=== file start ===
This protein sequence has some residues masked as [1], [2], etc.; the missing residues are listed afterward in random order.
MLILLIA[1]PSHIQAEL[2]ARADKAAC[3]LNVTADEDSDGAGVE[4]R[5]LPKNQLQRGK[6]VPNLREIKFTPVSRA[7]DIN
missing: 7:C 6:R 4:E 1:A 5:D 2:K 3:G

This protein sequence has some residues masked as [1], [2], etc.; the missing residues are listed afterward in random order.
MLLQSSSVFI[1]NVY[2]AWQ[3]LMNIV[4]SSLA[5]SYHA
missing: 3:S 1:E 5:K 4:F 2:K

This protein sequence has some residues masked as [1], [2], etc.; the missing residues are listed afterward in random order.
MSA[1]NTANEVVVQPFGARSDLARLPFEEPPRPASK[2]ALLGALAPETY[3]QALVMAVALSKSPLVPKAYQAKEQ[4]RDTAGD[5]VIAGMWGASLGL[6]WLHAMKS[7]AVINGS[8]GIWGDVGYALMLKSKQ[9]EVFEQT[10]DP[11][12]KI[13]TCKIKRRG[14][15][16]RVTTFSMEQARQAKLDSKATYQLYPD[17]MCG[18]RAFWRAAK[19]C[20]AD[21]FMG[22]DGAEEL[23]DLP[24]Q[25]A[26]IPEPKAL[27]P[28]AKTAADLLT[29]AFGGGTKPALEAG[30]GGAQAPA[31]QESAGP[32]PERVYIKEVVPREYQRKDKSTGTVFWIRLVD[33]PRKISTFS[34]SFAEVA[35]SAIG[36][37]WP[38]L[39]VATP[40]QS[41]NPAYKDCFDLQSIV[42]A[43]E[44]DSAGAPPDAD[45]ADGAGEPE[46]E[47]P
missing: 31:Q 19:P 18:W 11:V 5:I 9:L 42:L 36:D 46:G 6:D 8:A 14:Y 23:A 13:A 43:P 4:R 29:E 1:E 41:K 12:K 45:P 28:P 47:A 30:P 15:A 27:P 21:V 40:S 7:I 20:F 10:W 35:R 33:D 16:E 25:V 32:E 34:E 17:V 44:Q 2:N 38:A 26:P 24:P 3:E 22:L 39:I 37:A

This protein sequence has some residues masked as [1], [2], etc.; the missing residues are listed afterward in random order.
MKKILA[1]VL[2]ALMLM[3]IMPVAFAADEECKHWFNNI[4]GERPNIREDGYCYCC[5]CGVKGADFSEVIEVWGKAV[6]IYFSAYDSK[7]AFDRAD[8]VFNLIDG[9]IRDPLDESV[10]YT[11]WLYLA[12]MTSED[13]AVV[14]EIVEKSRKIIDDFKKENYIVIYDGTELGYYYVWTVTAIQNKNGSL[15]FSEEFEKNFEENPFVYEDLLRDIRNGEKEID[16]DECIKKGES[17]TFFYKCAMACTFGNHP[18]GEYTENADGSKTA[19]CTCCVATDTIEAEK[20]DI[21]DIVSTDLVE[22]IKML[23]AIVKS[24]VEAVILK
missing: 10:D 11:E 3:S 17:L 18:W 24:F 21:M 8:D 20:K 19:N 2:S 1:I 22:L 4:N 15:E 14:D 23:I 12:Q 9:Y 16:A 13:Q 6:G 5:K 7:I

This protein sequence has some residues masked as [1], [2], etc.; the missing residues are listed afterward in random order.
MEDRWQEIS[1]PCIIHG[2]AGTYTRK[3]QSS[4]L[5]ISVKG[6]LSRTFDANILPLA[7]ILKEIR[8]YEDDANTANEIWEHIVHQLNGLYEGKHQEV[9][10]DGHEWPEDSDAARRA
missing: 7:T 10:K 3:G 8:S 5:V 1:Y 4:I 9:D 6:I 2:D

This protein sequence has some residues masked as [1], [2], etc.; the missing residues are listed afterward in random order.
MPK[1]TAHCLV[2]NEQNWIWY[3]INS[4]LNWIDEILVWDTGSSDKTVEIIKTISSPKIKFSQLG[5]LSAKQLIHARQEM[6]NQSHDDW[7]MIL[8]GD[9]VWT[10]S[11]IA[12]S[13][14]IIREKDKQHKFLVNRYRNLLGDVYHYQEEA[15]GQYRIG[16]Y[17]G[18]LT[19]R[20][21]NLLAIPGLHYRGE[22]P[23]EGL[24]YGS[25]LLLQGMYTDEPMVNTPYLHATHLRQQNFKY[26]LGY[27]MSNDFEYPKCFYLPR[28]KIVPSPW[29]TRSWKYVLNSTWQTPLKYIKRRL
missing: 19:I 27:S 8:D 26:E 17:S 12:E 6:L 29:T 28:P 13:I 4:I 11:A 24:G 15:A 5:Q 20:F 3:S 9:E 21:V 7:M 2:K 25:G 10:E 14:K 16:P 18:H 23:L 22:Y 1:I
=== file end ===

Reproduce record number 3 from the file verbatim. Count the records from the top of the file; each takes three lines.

This protein sequence has some residues masked as [1], [2], etc.; the missing residues are listed afterward in random order.
MSA[1]NTANEVVVQPFGARSDLARLPFEEPPRPASK[2]ALLGALAPETY[3]QALVMAVALSKSPLVPKAYQAKEQ[4]RDTAGD[5]VIAGMWGASLGL[6]WLHAMKS[7]AVINGS[8]GIWGDVGYALMLKSKQ[9]EVFEQT[10]DP[11][12]KI[13]TCKIKRRG[14][15][16]RVTTFSMEQARQAKLDSKATYQLYPD[17]MCG[18]RAFWRAAK[19]C[20]AD[21]FMG[22]DGAEEL[23]DLP[24]Q[25]A[26]IPEPKAL[27]P[28]AKTAADLLT[29]AFGGGTKPALEAG[30]GGAQAPA[31]QESAGP[32]PERVYIKEVVPREYQRKDKSTGTVFWIRLVD[33]PRKISTFS[34]SFAEVA[35]SAIG[36][37]WP[38]L[39]VATP[40]QS[41]NPAYKDCFDLQSIV[42]A[43]E[44]DSAGAPPDAD[45]ADGAGEPE[46]E[47]P
missing: 31:Q 19:P 18:W 11:V 5:I 9:L 42:L 36:D 46:G 6:D 8:A 14:Y 23:A 13:A 43:P 4:R 29:E 1:E 41:K 12:K 45:P 28:P 47:A 30:P 15:A 27:P 21:V 40:S 7:I 20:F 10:W 35:R 33:D 16:E 25:V 32:E 34:E 17:V 44:Q 2:N 38:A 26:P 24:P 3:E 22:L 39:I 37:A